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ABSTRACT: Tectonic Erosion, Accretion, Back-Arc Extension and Slab Length along the Kermadec Subduction Zone

Bernard Pelletier

The Kermadec trench, elongated N20°E from 26°S to 38°S, marks the convergence (7-9 cm per year) between the Pacific plate and a microplate that comprises the Kermadec arc and is separated from the Indo-Australian plate by the extension of the Havre back-arc troughs (1-2 cm per year). Morphology and structure of the Kermadec trench drastically changes near 32°S. Bathymetric and seismic data suggest that the northern part of the Kermadec subduction zone is characterized by tectonic erosion and the southern part by accretion, the transition between the two styles occurring at 32°S where the trench rapidly shallows and is displaced eastward. The thickness of the sedimentary cover of the plunging plate and the convergence rate are not here major factor controlling the tectonic style at the trench because they do not change significantly. In other respects, the slab length rapidly varies at 32°S, the slab tip reaching the depth of 250-300 km in the south and 550 km in the north. It is proposed that the tectonic processes at the trench and thus the morphology and structure of the inner and outer slopes are directly related to the slab length, accretion being associated with a short slab and, in contrast, tectonic erosion with a long slab. Also the morphology of the Havre back-arc domain changes near 32°S, from a relatively shallow trough in the north (2500 m) to an abnormally deep trough in the south (more than 4000 m). Possibly, structure of back-arc domain also depends on the slab length and the tectonic processes at the tre ch. Clearly the Kermadec trench/arc/back-arc system is an exceptional area to study the possible correlations between the slab length and the tectonic style of a convergent margin. Several cruises using swathmapping and multichannel seismic will be proposed in the future to address these problems.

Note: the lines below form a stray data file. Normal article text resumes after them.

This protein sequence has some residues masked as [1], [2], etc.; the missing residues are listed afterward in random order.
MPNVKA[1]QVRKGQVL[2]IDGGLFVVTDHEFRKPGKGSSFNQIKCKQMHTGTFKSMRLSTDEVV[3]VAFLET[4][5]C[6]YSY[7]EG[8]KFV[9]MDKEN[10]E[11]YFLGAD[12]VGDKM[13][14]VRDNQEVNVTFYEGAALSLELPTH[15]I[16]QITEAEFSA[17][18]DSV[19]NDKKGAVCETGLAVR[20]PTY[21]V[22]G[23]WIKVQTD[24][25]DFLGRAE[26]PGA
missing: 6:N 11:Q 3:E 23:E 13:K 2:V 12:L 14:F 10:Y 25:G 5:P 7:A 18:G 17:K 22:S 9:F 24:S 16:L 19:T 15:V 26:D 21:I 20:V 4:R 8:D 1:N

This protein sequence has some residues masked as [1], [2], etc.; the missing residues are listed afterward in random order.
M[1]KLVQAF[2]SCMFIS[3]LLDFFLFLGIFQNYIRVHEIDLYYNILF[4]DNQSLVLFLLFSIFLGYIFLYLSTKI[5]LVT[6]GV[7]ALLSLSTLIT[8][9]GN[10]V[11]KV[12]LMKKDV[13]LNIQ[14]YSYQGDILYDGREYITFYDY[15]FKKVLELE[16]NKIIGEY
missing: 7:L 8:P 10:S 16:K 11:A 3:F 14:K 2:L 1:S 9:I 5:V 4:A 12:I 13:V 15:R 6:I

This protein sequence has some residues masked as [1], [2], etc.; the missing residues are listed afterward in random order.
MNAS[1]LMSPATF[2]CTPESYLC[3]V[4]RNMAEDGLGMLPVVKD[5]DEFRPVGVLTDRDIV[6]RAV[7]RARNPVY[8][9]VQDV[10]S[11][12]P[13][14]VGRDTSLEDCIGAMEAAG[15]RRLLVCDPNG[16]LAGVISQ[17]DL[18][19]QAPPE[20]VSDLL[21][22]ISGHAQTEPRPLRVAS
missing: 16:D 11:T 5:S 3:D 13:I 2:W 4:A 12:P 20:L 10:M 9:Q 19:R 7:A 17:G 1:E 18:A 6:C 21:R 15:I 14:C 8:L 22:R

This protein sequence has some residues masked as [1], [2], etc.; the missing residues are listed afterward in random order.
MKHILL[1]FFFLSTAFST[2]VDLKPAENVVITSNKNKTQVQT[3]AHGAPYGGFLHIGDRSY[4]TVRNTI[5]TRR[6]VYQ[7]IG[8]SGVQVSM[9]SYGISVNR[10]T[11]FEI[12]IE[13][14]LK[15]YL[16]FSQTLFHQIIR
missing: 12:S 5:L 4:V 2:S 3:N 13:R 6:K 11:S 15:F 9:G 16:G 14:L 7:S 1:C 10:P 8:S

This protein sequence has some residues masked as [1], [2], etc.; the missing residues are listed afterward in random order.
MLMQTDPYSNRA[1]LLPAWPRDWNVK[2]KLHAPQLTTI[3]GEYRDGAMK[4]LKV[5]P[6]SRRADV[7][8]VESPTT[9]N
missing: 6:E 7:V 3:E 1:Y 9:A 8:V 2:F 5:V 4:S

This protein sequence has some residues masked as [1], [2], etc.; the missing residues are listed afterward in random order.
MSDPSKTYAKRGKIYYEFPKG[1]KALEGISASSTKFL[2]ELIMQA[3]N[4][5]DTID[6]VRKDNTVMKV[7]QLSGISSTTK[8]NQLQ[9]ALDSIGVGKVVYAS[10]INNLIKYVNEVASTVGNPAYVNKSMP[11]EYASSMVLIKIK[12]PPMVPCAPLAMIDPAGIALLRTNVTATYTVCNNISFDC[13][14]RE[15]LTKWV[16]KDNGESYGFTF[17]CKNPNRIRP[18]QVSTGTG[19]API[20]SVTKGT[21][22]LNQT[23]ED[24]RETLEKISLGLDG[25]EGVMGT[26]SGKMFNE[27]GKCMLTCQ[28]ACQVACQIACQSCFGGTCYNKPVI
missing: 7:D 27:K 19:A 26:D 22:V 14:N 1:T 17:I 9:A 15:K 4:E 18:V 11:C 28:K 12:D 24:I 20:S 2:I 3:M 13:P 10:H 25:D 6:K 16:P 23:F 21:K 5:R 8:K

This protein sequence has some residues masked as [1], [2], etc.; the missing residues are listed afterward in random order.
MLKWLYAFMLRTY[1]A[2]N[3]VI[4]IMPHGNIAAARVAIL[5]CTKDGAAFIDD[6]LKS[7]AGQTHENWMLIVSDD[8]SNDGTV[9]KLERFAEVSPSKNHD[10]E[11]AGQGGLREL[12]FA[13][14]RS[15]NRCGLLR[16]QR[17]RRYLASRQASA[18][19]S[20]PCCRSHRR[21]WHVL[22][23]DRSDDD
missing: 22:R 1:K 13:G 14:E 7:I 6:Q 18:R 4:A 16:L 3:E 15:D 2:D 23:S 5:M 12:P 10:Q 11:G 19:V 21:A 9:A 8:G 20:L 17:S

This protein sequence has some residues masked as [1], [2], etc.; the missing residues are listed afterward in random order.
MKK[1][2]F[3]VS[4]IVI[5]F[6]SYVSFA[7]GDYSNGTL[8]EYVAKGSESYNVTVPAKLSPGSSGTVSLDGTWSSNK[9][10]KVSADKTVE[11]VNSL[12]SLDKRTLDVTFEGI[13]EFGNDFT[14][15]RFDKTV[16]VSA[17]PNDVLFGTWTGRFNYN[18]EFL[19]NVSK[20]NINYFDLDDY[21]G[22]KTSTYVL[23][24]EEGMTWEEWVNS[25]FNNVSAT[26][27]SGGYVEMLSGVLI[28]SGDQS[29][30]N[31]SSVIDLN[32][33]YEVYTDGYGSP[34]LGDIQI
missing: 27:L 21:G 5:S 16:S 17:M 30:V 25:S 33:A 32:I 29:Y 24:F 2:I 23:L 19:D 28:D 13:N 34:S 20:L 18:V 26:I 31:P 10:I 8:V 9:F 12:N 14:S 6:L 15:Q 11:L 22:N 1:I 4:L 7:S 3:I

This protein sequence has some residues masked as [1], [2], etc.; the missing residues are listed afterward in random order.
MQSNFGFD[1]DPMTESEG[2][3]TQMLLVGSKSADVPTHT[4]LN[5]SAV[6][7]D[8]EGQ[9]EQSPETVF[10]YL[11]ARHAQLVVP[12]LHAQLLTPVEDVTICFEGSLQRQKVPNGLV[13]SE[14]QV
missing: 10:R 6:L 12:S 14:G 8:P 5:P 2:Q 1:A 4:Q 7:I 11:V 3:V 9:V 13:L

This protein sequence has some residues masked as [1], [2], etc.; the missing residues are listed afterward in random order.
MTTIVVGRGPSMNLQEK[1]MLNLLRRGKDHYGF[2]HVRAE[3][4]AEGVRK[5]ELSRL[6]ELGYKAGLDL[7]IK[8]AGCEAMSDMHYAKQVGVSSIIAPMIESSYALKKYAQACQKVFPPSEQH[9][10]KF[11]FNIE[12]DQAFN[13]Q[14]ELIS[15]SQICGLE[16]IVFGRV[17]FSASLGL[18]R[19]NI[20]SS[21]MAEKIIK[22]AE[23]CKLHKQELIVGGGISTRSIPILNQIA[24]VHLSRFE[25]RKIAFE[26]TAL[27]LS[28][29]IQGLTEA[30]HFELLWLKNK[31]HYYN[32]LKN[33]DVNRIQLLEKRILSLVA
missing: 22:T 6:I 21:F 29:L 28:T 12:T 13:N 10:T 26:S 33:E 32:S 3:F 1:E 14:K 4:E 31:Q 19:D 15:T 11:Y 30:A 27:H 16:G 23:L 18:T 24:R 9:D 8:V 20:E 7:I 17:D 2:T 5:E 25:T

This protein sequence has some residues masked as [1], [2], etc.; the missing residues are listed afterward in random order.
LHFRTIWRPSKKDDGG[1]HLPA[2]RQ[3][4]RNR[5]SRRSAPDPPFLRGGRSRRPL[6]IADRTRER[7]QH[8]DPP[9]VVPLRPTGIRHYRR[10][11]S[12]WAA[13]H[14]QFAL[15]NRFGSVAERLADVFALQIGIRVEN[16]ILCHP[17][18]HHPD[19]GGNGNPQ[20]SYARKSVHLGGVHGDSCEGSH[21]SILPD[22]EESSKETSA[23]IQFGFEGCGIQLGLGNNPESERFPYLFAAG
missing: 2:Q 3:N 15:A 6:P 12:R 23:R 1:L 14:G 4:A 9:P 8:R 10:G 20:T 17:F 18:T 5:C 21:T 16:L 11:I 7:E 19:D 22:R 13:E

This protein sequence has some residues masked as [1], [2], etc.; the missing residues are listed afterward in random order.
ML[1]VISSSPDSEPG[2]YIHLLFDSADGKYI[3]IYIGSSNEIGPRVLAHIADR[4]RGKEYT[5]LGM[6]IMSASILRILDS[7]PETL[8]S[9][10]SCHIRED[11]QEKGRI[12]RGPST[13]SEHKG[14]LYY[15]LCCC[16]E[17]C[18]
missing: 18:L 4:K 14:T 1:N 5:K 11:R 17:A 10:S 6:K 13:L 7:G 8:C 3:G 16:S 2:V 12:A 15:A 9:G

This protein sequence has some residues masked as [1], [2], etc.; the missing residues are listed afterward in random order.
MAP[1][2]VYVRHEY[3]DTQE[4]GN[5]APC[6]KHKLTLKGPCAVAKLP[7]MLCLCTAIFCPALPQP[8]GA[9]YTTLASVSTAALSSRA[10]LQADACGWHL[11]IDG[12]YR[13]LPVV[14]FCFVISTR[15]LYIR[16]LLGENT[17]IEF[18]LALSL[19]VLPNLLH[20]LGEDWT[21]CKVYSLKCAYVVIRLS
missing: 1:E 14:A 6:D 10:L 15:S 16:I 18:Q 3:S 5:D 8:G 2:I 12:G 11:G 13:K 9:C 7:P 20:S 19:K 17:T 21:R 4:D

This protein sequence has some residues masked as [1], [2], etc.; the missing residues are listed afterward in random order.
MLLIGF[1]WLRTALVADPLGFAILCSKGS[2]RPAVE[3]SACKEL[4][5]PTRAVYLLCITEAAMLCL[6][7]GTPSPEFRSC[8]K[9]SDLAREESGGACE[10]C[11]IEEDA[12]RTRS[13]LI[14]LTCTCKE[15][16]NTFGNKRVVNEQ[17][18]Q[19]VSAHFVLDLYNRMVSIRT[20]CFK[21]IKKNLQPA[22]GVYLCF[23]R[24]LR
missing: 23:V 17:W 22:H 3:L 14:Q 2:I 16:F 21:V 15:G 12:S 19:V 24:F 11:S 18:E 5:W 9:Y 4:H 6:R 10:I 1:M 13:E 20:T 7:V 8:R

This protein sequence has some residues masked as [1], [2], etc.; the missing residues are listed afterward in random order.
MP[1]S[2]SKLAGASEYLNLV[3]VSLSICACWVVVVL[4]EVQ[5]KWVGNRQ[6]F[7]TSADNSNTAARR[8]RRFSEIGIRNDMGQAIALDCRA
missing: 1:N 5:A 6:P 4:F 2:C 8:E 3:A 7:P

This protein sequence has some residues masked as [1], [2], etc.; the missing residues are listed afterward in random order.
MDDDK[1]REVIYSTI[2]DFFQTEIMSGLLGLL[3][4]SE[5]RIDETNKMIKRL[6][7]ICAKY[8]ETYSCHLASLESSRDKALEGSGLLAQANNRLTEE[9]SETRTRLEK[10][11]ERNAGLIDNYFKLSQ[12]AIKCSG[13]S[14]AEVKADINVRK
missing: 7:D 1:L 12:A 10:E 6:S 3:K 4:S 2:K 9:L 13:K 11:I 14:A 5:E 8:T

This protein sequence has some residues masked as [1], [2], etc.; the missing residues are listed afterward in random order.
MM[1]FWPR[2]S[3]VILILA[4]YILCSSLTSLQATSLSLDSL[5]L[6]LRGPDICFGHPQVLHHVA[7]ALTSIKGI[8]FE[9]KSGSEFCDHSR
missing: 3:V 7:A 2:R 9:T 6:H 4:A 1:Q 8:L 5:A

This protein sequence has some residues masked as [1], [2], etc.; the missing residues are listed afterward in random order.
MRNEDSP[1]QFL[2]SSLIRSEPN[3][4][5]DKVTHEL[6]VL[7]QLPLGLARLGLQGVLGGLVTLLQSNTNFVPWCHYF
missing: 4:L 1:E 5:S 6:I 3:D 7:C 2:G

AAPG Search and Discovery Article #90097©1990 Fifth Circum-Pacific Energy and Mineral Resources Conference, Honolulu, Hawaii, July 29-August 3, 1990